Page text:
Saturday, April 30, 2011

A Look Back At 1974 Radar

There has been much comparison being made between Wednesday's tornado outbreak and that of April 1974. It's a shame that we don't have Ted Fujita around anymore to do a painstaking areal survey of the entire region affected on April 27th. I think that it's interesting to take a quick look at radar data available then and now.
Above is a photo of the April 3rd, 1974, tornado that struck Xenia, Ohio. Below the photo is a screen shot of the nearest WSR-57 radar image at the time of the tornado. The radar data had not yet even been digitized, so the operator had to modulate image brightness to help interpret what the radar was detecting. Very crude radar technology back then, but the hook echo appendage on the Xenia storm is quite obvious.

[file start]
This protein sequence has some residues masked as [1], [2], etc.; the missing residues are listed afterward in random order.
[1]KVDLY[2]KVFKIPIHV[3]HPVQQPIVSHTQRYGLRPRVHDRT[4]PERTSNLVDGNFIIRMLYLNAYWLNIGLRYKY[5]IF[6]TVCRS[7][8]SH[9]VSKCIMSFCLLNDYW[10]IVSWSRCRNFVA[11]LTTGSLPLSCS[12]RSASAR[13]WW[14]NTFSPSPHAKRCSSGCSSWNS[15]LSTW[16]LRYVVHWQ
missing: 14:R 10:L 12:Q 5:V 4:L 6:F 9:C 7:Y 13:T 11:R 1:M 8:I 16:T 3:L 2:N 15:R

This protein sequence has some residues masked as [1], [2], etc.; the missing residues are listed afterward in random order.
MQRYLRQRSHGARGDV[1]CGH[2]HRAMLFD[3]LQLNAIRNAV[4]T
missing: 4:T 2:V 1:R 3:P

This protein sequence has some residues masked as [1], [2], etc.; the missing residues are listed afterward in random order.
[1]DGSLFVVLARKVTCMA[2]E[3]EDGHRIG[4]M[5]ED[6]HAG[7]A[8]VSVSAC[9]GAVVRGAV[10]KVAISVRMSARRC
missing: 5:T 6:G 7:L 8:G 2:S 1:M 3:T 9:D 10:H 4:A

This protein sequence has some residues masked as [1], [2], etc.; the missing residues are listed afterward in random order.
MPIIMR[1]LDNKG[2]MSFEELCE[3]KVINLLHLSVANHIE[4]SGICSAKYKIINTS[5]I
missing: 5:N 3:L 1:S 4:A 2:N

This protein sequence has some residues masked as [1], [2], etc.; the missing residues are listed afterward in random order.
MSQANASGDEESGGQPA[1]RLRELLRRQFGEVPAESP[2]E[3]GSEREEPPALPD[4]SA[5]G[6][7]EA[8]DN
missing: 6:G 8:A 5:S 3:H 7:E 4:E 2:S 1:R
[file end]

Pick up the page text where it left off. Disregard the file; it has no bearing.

Top image here shows Wednesday's tornado approachng Tuscaloosa - view is from further away but the tornadoes are somewhat similar in visual appearance. Bottom image is from the NWS Birmingham Doppler radar. Right panel is reflectivity capturing the hook echo and also a large blob of very intense reflectivity that indicates a debris cloud associated with the intense tornado. The right panel shows the velocity display (radar is located off to the east and a bit south of the tornado). The velocity field is extremely intense and captures both a large mesoscyclone and also the tornado vortex signature. Clearly a tremendous improvement in weather radar technology and displays have occurred since the outbreak of 1974.

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